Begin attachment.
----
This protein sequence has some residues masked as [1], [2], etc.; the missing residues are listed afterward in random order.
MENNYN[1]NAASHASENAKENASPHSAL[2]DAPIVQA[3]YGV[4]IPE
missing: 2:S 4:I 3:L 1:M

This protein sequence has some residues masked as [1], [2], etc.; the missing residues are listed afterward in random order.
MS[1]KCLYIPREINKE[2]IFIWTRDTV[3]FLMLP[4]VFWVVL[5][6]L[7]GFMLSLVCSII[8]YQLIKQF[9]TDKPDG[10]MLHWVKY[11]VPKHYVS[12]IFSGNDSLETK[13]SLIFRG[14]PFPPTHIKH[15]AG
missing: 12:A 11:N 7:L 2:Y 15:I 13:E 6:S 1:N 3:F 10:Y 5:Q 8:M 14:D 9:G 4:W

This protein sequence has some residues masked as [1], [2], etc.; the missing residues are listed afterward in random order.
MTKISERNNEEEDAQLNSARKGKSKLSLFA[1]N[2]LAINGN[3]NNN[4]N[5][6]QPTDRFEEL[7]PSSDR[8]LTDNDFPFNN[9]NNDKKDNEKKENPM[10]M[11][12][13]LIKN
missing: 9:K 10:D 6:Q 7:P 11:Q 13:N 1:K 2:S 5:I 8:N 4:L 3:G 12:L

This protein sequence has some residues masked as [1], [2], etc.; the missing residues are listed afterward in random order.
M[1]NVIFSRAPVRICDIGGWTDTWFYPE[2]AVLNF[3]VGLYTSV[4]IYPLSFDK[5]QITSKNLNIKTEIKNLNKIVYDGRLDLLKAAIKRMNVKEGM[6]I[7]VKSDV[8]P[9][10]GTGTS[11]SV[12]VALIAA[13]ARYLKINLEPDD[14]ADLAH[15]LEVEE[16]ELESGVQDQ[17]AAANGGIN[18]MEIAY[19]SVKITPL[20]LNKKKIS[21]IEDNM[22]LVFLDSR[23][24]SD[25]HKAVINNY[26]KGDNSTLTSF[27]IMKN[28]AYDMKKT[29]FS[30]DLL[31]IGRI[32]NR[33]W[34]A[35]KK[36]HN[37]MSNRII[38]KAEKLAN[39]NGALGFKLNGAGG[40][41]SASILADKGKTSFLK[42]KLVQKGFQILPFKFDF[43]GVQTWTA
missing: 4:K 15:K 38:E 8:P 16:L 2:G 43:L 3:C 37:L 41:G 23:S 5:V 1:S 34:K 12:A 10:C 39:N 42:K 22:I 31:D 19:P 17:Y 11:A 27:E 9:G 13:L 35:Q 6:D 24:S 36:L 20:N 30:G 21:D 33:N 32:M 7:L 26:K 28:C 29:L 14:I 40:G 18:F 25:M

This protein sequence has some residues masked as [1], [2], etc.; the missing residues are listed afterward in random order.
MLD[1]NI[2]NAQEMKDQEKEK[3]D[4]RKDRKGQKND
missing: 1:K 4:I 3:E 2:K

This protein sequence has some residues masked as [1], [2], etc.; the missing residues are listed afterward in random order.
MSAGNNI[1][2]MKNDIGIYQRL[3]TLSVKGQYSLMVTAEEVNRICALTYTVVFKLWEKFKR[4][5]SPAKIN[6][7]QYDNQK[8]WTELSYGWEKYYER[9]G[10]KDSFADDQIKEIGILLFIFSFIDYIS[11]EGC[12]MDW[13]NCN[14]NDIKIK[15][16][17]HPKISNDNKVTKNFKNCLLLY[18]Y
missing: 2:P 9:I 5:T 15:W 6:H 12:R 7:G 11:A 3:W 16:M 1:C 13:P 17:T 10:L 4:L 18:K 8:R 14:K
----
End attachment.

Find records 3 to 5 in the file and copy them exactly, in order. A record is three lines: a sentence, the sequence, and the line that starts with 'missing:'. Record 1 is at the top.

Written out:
This protein sequence has some residues masked as [1], [2], etc.; the missing residues are listed afterward in random order.
MTKISERNNEEEDAQLNSARKGKSKLSLFA[1]N[2]LAINGN[3]NNN[4]N[5][6]QPTDRFEEL[7]PSSDR[8]LTDNDFPFNN[9]NNDKKDNEKKENPM[10]M[11][12][13]LIKN
missing: 9:K 10:D 6:Q 7:P 11:Q 13:N 1:K 2:S 5:I 8:N 4:L 3:G 12:L

This protein sequence has some residues masked as [1], [2], etc.; the missing residues are listed afterward in random order.
M[1]NVIFSRAPVRICDIGGWTDTWFYPE[2]AVLNF[3]VGLYTSV[4]IYPLSFDK[5]QITSKNLNIKTEIKNLNKIVYDGRLDLLKAAIKRMNVKEGM[6]I[7]VKSDV[8]P[9][10]GTGTS[11]SV[12]VALIAA[13]ARYLKINLEPDD[14]ADLAH[15]LEVEE[16]ELESGVQDQ[17]AAANGGIN[18]MEIAY[19]SVKITPL[20]LNKKKIS[21]IEDNM[22]LVFLDSR[23][24]SD[25]HKAVINNY[26]KGDNSTLTSF[27]IMKN[28]AYDMKKT[29]FS[30]DLL[31]IGRI[32]NR[33]W[34]A[35]KK[36]HN[37]MSNRII[38]KAEKLAN[39]NGALGFKLNGAGG[40][41]SASILADKGKTSFLK[42]KLVQKGFQILPFKFDF[43]GVQTWTA
missing: 4:K 15:K 38:E 8:P 16:L 2:G 43:L 3:C 37:L 41:G 23:S 5:V 1:S 34:K 12:A 10:C 39:N 42:K 22:I 31:D 19:P 17:Y 11:A 27:E 9:G 13:L 35:Q 6:D 24:S 36:L 20:N 30:G 21:D 33:N 32:M 7:L 26:K 28:C 29:L 14:I 40:G 18:F 25:M

This protein sequence has some residues masked as [1], [2], etc.; the missing residues are listed afterward in random order.
MLD[1]NI[2]NAQEMKDQEKEK[3]D[4]RKDRKGQKND
missing: 1:K 4:I 3:E 2:K